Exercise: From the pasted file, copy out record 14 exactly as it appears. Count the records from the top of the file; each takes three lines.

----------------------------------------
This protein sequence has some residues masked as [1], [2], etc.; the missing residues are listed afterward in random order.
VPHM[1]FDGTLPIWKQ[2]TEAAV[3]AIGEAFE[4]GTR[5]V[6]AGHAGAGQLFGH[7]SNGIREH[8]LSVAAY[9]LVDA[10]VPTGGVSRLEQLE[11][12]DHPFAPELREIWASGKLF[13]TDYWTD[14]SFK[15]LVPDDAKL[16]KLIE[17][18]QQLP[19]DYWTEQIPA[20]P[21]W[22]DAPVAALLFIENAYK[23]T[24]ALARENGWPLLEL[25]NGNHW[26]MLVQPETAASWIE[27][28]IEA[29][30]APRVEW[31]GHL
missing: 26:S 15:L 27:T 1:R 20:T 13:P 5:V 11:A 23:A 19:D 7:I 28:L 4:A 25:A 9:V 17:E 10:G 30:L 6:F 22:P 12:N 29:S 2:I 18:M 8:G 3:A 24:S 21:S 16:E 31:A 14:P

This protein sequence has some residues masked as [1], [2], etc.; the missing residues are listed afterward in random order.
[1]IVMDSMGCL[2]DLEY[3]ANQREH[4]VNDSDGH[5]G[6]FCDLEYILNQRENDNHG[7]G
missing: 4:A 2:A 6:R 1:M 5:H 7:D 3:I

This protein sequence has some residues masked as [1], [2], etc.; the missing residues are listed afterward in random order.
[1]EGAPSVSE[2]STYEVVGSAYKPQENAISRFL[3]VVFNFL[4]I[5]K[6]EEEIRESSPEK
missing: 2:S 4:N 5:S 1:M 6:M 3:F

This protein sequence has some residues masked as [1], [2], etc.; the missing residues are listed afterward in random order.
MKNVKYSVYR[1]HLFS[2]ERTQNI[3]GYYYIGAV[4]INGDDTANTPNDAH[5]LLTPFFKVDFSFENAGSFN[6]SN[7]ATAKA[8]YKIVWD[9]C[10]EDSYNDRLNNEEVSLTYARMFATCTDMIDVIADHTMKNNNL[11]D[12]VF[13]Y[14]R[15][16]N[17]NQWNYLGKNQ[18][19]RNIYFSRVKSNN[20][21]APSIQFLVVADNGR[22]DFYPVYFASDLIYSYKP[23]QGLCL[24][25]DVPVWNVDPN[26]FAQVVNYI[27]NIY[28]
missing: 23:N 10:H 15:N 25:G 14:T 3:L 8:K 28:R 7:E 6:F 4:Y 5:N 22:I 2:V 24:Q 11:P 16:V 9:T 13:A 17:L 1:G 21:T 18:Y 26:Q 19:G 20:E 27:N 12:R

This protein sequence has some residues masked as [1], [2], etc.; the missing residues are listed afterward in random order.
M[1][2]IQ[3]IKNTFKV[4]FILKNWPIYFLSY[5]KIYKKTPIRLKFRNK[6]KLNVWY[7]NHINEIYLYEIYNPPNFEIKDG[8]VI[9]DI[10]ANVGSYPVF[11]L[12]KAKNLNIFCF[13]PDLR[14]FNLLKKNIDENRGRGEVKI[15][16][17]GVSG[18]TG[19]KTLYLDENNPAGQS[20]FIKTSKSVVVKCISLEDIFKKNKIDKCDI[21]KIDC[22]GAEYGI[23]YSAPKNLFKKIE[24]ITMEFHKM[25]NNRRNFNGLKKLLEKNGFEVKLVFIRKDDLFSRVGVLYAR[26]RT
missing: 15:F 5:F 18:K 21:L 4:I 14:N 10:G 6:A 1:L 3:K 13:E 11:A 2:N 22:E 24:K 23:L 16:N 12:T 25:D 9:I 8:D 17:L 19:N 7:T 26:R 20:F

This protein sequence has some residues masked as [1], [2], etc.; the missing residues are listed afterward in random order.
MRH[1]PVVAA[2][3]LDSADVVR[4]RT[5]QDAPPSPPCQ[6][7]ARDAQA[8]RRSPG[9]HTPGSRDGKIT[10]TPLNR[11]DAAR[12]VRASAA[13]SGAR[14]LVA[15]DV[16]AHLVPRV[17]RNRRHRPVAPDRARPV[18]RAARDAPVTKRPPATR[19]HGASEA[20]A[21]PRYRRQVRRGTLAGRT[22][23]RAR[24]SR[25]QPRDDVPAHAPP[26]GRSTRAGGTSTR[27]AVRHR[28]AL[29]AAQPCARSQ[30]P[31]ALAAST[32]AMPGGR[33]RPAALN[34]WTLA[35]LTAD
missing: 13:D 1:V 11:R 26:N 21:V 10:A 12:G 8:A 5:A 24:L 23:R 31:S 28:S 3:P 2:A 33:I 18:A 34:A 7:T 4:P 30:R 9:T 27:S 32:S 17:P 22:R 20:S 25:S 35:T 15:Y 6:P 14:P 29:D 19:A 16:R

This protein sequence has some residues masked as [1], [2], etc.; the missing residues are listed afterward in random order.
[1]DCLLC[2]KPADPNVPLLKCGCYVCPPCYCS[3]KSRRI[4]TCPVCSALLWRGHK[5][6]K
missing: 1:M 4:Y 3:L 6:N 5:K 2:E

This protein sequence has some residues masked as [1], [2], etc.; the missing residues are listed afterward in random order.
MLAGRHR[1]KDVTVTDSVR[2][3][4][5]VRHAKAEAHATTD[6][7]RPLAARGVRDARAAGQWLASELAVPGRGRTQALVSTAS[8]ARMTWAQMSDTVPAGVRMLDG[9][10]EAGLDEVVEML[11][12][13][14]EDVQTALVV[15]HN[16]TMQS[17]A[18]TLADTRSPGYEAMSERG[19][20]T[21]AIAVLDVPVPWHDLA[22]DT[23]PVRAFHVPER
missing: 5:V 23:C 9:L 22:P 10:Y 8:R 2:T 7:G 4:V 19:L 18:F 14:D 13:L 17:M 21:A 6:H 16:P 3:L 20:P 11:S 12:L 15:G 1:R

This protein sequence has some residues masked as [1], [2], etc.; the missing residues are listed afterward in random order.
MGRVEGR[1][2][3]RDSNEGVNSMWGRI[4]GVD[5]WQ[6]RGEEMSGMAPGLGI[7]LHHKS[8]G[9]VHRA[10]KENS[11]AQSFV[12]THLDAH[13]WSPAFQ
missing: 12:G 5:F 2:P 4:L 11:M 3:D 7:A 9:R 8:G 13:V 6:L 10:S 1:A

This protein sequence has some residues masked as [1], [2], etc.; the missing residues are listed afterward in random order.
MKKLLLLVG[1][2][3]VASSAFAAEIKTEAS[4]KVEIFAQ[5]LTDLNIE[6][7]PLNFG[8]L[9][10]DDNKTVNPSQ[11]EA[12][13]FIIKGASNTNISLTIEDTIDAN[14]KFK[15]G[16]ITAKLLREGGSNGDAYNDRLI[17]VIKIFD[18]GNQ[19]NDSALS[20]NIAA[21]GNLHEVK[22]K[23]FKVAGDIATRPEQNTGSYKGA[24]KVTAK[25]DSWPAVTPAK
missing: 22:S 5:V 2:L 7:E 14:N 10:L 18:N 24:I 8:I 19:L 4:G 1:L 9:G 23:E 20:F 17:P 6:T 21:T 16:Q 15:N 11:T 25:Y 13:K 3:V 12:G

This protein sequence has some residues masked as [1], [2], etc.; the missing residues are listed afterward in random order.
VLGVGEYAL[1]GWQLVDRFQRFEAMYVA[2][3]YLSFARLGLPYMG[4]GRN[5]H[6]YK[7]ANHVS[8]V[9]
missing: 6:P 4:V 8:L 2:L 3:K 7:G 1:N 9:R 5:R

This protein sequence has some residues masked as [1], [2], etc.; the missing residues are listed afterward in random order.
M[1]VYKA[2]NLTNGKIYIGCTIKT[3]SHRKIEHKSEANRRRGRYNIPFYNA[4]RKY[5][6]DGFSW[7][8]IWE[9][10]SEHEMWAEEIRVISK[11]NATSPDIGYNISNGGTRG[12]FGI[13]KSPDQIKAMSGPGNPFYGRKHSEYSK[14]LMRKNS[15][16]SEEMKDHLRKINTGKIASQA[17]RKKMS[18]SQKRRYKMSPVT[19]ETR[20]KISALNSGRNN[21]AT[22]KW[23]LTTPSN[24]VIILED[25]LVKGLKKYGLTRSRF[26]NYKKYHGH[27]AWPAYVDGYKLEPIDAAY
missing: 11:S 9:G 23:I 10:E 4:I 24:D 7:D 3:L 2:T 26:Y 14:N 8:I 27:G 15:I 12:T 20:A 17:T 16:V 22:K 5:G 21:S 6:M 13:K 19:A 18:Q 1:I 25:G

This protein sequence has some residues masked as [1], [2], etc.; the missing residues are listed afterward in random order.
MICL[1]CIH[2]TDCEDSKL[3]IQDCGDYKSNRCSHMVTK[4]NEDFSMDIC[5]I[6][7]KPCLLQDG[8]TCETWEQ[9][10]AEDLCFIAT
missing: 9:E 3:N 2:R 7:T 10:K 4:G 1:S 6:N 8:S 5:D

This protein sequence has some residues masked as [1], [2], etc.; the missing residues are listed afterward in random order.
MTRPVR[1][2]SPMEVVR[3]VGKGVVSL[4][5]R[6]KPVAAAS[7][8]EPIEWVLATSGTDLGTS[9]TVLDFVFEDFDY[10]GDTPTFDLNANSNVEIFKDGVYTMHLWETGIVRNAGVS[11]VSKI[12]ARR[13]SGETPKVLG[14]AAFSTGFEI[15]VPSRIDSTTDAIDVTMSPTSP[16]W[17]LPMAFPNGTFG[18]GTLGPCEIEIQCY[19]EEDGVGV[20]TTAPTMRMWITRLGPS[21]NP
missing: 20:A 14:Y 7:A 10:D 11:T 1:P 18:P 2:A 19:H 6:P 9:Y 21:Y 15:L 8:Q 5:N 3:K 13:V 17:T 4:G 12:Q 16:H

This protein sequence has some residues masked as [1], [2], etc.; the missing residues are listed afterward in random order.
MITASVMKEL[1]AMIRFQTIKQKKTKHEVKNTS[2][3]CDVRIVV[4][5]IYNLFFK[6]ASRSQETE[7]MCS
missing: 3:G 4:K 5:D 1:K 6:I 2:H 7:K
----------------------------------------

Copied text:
This protein sequence has some residues masked as [1], [2], etc.; the missing residues are listed afterward in random order.
MTRPVR[1][2]SPMEVVR[3]VGKGVVSL[4][5]R[6]KPVAAAS[7][8]EPIEWVLATSGTDLGTS[9]TVLDFVFEDFDY[10]GDTPTFDLNANSNVEIFKDGVYTMHLWETGIVRNAGVS[11]VSKI[12]ARR[13]SGETPKVLG[14]AAFSTGFEI[15]VPSRIDSTTDAIDVTMSPTSP[16]W[17]LPMAFPNGTFG[18]GTLGPCEIEIQCY[19]EEDGVGV[20]TTAPTMRMWITRLGPS[21]NP
missing: 20:A 14:Y 7:A 10:D 11:T 1:P 18:P 2:A 19:H 6:P 9:Y 21:Y 15:L 8:Q 5:N 3:K 13:V 17:T 4:G 12:Q 16:H